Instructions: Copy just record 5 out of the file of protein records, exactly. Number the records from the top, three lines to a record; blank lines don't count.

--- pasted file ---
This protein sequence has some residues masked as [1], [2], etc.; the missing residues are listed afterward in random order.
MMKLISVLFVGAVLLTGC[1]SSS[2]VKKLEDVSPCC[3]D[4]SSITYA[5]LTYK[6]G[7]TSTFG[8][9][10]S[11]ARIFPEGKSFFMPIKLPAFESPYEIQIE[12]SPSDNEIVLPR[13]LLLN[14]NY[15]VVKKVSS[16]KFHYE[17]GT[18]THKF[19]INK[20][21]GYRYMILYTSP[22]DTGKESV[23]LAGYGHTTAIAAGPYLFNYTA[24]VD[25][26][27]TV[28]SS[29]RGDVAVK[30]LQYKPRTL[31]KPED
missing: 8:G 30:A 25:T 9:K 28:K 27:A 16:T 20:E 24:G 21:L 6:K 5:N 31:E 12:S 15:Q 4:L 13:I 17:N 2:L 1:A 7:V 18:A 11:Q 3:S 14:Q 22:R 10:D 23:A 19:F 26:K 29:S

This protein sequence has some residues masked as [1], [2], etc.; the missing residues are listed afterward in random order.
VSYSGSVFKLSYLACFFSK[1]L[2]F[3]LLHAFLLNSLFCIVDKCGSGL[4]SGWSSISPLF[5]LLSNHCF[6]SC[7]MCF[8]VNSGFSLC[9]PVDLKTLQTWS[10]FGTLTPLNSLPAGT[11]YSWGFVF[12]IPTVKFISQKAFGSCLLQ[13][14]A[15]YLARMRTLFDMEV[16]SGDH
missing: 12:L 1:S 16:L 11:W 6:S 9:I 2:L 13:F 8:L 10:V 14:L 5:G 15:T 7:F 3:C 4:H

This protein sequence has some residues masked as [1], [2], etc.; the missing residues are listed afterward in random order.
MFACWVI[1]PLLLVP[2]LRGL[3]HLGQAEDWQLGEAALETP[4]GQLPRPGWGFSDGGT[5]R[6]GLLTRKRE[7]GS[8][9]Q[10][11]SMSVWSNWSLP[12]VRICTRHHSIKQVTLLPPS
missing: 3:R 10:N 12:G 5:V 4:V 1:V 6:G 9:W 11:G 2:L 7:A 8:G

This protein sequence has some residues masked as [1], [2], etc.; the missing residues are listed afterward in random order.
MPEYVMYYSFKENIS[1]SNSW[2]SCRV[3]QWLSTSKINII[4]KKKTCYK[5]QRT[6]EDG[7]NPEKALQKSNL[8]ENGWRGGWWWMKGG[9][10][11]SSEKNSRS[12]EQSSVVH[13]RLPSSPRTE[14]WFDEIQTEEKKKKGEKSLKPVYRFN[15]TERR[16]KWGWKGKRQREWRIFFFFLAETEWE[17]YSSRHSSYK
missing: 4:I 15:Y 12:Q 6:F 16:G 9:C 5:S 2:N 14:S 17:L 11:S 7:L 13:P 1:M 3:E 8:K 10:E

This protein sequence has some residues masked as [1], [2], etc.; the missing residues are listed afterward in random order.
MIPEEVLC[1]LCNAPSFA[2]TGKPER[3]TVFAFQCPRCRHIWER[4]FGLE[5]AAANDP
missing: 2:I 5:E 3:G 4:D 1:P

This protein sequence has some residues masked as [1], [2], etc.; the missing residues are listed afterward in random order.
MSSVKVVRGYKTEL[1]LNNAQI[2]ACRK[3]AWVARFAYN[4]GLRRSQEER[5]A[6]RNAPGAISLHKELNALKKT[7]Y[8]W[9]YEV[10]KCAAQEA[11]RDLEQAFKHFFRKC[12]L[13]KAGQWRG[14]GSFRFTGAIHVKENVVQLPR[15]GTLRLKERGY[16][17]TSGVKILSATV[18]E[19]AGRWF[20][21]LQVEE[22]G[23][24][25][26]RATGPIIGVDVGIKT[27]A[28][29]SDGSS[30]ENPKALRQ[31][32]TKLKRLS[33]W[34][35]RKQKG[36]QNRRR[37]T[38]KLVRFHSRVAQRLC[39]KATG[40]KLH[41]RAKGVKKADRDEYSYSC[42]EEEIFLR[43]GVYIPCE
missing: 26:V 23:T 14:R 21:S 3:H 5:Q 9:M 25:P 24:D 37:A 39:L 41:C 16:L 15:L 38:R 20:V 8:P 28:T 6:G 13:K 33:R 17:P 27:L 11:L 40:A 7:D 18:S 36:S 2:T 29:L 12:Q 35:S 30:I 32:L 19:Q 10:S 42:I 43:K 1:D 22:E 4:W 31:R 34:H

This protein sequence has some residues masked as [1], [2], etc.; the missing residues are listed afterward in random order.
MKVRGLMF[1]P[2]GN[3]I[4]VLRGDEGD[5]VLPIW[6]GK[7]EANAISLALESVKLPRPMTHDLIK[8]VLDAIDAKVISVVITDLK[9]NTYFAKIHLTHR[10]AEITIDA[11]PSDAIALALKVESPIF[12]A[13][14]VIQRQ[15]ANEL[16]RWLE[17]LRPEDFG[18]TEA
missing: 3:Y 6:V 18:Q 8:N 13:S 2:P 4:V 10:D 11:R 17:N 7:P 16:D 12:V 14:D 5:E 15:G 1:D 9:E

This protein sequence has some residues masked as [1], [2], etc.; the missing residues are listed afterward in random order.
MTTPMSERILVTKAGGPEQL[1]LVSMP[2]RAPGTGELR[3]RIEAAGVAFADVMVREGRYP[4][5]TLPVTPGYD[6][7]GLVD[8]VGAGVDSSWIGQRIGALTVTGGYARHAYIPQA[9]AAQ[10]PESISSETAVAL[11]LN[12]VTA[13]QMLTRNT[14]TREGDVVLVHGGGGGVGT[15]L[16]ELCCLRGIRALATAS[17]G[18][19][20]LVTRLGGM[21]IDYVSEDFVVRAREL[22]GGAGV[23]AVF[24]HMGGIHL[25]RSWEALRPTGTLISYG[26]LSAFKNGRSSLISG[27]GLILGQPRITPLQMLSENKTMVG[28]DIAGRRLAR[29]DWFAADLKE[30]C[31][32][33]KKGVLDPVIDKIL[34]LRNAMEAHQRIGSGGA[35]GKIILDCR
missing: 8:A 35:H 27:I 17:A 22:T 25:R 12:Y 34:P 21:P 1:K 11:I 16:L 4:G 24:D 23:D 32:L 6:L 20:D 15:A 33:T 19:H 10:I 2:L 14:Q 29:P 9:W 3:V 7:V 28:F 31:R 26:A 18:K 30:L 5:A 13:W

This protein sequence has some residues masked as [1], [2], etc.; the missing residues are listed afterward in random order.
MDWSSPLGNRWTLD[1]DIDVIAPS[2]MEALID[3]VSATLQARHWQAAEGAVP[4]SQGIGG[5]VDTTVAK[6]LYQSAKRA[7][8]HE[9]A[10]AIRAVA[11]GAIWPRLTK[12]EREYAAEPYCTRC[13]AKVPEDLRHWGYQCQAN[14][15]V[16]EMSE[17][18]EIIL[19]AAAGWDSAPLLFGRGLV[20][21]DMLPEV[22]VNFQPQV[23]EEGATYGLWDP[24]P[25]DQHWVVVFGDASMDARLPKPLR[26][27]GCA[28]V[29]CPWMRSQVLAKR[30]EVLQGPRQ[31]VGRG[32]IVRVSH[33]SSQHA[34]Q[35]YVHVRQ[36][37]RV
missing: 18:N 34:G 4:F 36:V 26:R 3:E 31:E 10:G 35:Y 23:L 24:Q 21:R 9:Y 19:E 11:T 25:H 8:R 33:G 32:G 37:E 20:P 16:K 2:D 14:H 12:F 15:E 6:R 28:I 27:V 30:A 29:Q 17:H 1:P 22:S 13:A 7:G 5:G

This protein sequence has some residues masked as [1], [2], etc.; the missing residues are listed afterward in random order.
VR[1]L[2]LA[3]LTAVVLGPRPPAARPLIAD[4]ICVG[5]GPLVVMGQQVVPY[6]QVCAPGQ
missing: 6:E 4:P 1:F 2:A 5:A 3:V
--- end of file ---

This protein sequence has some residues masked as [1], [2], etc.; the missing residues are listed afterward in random order.
MIPEEVLC[1]LCNAPSFA[2]TGKPER[3]TVFAFQCPRCRHIWER[4]FGLE[5]AAANDP
missing: 2:I 5:E 3:G 4:D 1:P